Martin Carr reviews the third episode of The Stand…
Heaven and hell clash as Ouija board prophecies and biblical references start trickling into The Stand. Back stories continue coming thick and fast as the use of judicious flashback gives audiences a deeper understanding of Nadine Cross. Elsewhere Stu Redman, Fran Goldsmith and Harold Lauder fleetingly cross paths on their way to Boulder. Such is the meandering nature of this expansive narrative that nothing happens hastily. Elements are unpacked, epiphanies metered out with care and threat creeps up unannounced.
Central to that sense of menace is Randall Flagg played with a sinister swagger by Alexander Skarsgard. A dealer, a devil and manipulator of destines, there is a sense of the old-fashioned outlaw in this creation. Making deals, constantly bargaining and never likely to lose out, Randall Flagg personifies everything sordid about humanity. His lascivious intentions work on some, while the restoration of genetic defects tempts another. This embodiment of ill-gotten gains plays fast and loss with human nature, always stacking the odds in his favour. Alexander Skarsgard embraces the seedy side and manifests menace through literal possession. His contribution to ‘Blank Pages’ flies in direct opposition to those selfless acts of salvation metered out by Mother Abagail Freemantle.
Whoopi Goldberg remains fleeting yet brilliant in the few scenes she dominates. Her omnipotence and faith in the face of demonic opposition grounds everything. Serenity is her default setting and no one questions the things they are asked to do. Her presence both in visions and in person add a reality to this series, which tetters on the brink of disbelief. Around her Henry Zaga’s Nick Andros shows compassion in the face of savagery, only to find redemption through her words of kindness. Mother Abagail binds this motley crew together in a spiritual tryst that salvages some whilst condemning others.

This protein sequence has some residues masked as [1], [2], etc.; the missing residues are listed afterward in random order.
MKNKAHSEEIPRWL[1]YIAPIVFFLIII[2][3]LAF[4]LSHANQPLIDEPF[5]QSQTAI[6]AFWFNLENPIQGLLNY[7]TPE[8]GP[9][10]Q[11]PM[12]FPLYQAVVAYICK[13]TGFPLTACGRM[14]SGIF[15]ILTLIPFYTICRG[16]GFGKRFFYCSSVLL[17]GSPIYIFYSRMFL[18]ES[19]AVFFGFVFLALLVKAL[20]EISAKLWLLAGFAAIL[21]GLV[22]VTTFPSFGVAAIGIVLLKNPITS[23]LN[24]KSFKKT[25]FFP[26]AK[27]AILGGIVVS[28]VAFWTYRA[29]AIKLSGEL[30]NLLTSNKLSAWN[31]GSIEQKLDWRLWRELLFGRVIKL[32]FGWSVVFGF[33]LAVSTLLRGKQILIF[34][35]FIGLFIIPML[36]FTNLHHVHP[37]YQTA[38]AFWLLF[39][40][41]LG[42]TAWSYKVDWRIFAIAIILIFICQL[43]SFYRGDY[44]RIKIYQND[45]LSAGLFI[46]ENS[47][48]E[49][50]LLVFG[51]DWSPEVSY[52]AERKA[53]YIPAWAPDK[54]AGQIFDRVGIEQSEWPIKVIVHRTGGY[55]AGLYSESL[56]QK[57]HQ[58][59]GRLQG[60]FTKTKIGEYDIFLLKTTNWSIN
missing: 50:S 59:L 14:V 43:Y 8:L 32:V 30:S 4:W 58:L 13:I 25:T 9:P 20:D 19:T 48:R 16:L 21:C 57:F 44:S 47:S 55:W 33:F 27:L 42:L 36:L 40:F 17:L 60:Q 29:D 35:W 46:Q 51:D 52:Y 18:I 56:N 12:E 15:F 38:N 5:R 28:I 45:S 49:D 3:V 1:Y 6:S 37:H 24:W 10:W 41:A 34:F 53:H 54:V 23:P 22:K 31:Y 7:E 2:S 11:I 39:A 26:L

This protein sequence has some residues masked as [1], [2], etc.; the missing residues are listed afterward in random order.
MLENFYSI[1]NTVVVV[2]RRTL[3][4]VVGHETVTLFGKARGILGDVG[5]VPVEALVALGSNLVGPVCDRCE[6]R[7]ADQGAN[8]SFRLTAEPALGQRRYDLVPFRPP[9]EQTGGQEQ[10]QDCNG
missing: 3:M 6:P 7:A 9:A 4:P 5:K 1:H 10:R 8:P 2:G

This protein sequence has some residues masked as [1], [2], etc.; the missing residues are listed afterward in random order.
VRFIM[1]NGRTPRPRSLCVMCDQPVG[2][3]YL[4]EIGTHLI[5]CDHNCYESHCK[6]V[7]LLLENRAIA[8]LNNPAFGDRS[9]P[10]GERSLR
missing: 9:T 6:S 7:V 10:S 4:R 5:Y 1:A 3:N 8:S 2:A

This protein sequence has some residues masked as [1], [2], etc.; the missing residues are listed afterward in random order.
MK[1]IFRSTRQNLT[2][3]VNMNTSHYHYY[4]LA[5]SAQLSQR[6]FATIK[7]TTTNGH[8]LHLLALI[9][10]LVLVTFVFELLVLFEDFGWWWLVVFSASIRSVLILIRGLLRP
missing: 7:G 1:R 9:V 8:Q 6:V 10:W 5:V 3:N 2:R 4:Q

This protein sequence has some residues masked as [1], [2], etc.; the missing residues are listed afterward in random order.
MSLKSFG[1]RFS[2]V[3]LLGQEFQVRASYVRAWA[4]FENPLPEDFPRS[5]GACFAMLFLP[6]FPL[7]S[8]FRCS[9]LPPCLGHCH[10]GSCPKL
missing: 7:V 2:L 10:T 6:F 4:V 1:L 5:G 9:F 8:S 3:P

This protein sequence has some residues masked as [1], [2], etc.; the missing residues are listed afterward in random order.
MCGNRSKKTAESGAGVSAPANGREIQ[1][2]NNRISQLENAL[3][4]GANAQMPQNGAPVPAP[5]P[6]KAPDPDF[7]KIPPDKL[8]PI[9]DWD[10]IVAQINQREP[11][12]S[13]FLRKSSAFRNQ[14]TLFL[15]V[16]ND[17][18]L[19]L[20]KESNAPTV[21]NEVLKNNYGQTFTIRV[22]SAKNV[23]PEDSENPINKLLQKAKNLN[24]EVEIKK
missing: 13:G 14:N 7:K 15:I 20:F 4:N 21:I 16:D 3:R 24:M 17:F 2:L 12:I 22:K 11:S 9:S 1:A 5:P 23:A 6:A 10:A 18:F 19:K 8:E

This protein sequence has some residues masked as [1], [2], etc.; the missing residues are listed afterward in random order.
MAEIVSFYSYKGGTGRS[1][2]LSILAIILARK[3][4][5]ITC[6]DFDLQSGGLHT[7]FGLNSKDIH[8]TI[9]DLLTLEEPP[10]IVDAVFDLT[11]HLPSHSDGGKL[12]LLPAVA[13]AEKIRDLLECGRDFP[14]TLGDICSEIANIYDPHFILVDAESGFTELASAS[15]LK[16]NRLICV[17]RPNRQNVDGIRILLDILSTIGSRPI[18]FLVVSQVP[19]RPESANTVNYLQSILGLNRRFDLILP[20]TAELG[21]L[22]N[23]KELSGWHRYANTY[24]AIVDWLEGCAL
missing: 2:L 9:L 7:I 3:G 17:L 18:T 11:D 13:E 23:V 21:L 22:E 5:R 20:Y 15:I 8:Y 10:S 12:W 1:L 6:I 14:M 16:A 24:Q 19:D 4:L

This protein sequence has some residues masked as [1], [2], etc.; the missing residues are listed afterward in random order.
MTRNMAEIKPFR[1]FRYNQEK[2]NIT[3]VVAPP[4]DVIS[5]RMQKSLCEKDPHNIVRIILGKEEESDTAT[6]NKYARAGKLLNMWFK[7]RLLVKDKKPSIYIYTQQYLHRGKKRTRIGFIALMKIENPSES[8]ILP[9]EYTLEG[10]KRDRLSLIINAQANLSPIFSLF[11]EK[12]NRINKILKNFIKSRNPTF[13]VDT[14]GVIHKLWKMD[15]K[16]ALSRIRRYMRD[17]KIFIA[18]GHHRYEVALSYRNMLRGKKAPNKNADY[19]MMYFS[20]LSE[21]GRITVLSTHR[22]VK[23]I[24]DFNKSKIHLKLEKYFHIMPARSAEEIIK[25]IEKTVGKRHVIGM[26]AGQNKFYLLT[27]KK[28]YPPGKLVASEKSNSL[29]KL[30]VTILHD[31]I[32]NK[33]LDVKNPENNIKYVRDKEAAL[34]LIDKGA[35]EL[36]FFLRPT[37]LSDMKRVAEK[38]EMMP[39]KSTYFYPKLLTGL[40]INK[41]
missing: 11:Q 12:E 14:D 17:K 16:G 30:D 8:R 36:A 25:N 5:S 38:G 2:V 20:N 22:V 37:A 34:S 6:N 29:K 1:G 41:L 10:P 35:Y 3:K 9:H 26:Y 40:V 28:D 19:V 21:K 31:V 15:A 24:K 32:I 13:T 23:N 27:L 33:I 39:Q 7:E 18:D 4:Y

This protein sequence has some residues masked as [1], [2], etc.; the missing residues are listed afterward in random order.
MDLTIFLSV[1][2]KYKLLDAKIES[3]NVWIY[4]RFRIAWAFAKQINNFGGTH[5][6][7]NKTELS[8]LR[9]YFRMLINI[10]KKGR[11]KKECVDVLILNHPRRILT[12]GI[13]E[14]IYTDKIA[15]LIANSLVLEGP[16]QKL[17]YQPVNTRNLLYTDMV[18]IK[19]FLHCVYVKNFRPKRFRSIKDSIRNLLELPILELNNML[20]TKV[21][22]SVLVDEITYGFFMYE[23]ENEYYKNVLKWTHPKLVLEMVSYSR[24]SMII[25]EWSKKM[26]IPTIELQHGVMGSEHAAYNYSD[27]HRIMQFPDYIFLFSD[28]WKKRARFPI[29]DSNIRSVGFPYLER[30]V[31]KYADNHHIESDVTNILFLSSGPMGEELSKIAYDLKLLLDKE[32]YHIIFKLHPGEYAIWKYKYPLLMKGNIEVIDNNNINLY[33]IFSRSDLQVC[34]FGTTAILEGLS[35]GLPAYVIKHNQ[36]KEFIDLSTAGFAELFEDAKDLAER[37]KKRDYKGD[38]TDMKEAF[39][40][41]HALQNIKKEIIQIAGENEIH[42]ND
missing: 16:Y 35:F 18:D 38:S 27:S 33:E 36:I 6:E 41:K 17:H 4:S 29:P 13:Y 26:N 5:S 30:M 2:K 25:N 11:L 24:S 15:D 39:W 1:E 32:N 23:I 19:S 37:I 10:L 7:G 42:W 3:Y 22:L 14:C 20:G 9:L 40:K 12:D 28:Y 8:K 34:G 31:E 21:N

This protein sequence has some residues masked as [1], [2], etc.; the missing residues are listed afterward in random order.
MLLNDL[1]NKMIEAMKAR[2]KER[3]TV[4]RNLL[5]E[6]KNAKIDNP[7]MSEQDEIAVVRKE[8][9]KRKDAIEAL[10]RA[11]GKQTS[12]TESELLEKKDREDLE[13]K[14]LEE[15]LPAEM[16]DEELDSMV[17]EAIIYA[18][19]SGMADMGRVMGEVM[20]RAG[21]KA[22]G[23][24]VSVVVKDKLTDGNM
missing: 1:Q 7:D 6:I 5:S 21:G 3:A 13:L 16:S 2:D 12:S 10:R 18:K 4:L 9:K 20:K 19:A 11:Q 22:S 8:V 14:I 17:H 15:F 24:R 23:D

The introduction of Greg Kinnear’s Glen Bateman offers up another standpoint which shuns a return to normality, yet champions self-reliance and remains neutral on matters of faith. That is until such time as that is tested in a genuine fire and brimstone New Testament moment of dramatic intent. It throws down the gauntlet and reveals in Randall Flagg a degree of power that establishes tangible threat.
The Stand has become a world building exercise with endless vistas of possibility. It is clear that creators Josh Boone and Benjamin Cavell are attempting to mine this rich vein and shape something of depth, without limiting its ambition. As this vast adaptation begins bringing its central players together it is clear that CBS have fashioned a series of breadth, whilst allowing room for some solid performances. Although its reception stateside has been mixed, this pandemic forebearer should be cut some slack and enjoyed on face value. Comparisons to Stephen King’s magnum opus are not only unfair but subjective, which by definition opens them up to the bias of individual opinion.